MVVM and Mobile, don't do it cause someone told you
MVVM is an overrated pattern that is abused more than used properly, forcing it on native mobile projects like Xam.ios and Xam.And makes little sense, when good quality clean coding practices with MVC are sufficient.
the Xaml/ WPF stack • MVC is kind of weak, and doesn’t promote good practices, iOS-Cocoatouch is an example. • Winforms was from the Devil, so anything new was appreciated • Winforms had binding, but impossible (almost) to test
it’s requirements, in reality MVC is more like VC. Most of the time all work is done in the controller, the controller then has the responsibility to update the View. In MVVM, the View has the power to bind to properties on the ViewModel (not the model). This frees up responsibilities of the VM (the middle layer) When properly used, the VM simply hosts bindable/observable properties.
to learn, and setup can be a pain. Each one is differently opinionated. on Xamarin, exceptions get swallowed up, you’ll probably be married to their docs and StackOverﬂow. A lot of the times, it’s not worth the extra hours and days just to have a popular design pattern.
and .NET • Forcing it on other platforms (like Xamarin Classic) isn’t a guarantee of any kind of app stability. • In fact, it could be a hinderance in getting a quality app out the door when there’s a deadline.
the get-go, intensive on-boarding • But handles everything you can imagine you’d need in an Mvvm Architecture • Strictly follow it’s rules or you have to create your own implementations, and they can get complex. • It’s a View -> ViewModel order
convention out of the box, much like Caliburn. • You can ignore this and use the Generics version of View-ViewModel binding which I highly recommend. • In Summary, you build your Views and corresponding ViewModels, then hand the keys (and whole car) over to MvX to let it handle creating views, binding their view models and ﬁlling in their dependencies.
Dependency Injection powered by their IoC container. • Not a bad thing, most Mvvm frameworks do this. • Just know that if you are not Interface-Dependency-driven savvy you have some steep learning to do. • Remember, you’re not in control of creating a ViewModel, so the dependencies it needs (if in it’s constructor) come from the framework’s service locator. • You must in turn register those dependencies at startup or the app crashes.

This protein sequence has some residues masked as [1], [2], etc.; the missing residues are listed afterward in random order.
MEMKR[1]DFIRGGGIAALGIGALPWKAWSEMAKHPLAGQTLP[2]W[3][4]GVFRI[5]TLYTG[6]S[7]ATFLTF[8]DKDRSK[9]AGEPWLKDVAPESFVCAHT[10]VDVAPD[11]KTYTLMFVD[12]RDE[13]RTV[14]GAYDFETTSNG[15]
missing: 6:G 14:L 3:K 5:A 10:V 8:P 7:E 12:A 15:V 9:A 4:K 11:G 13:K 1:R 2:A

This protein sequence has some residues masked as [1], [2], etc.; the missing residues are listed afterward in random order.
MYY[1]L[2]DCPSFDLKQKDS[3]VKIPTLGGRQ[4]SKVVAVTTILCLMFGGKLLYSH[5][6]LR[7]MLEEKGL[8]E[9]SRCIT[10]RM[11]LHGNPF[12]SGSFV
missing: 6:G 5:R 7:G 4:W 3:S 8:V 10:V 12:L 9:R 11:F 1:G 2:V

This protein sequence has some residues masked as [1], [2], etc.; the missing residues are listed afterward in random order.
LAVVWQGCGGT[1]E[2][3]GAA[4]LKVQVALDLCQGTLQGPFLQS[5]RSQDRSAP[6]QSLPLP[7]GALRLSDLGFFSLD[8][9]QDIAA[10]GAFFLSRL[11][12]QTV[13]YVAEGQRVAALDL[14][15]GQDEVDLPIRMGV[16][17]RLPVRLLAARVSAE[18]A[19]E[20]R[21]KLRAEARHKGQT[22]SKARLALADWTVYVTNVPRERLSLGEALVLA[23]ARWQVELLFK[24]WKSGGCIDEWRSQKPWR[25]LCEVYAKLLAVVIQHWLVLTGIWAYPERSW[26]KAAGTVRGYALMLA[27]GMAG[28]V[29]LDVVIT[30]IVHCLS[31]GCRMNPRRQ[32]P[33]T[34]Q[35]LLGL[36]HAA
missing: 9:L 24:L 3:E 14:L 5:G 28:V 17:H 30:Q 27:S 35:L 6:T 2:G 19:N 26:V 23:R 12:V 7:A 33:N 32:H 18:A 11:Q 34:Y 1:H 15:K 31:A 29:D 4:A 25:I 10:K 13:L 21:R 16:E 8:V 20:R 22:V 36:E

and how views are presented, no segues allowed, only transition for free is the navigation push. • Any, and I mean ANY change you want in presentation and you need to roll your own presenter. • Embeds every view it creates inside a NavController by default. (lulzWat?)
really ViewModel to ViewModel, one ViewModel asks another to be shown. • The Presenter will become the brain of the app (cough… God class), and you will become intimately familiar with their presentation logic. • I cannot imagine a real functioning app with multiple views and navigation workﬂows NOT needing a custom presenter. • Storyboards are pointless, might as well just use xibs that you get for every new view you create.
to get swallowed and just say to the effect of “something bad happened.” • The Presenter will occupy a good chunk of your time if you have a SplitViewController, TabController, Slide Out (Hamburger Menu), etc. • You will have to create a ViewsContainer and tell the framework the Storyboard for EVERY ViewModel it is requested to make. • You’ll end up with a very large method and a ton of if-elseif statements depending on how many Views you have.
ﬂoating Views inside Storyboards (negating the power of SBs). • MvX handles all navigation even if you’re using a custom Presenter. • UITableViews and binding for custom cells can get tricky, depending on how complex your cell is. • Need to be comfortable with Generics, INotifyPropertyChanged usage, lambdas, and Inversion of Control.
• Although you still give over most control of the app to the framework, much like Cross, but this optional. • Minimalist intrusion is the aim, and you can deﬁnitely prototype faster with Light than my previous experience with Cross and Caliburn.
brain of handling viewModel to viewModel transitions. • ViewModelLocator - Junk drawer for all your references and registrations of your viewModels. • SimpleIoC - does what it says, handles your dependencies.
you have to forgo their Navigation stack. View-ViewModel binding still works. • ViewControllers do not need a Base • Can focus just on building good ViewModels, let the platform handle View creation and navigation.
plenty of room for early on customization. • First obvious improvement is to make a ViewController base class that uses a Generic Parameter <T> and sets that as the ViewModel. • Also move the List<Binding> to this ViewController base. • Ignore the navigation service and navigate from the Activities/ViewControllers using the platform instead.
powerful Mvvm frameworks like Cross and Caliburn? You should probably use those. • Are you new to Mvvm or dislike giving up control for complexity? You’ll like MvvmLight. • There seems to be a correlation to power and complexity with these frameworks.
last team I was on, no one was familiar with it. • Took about 2-3 weeks for the 5 of us (2 Android, 3 iOS) to get comfortable and start knocking out complex stories (like custom navigation, learning UIKit integration with the framework, etc). • If you’re team is new to either mobile or Mvvm there will be some hurdles. • You’ll spend time ﬁghting with the framework to ﬁgure out basic things like navigation.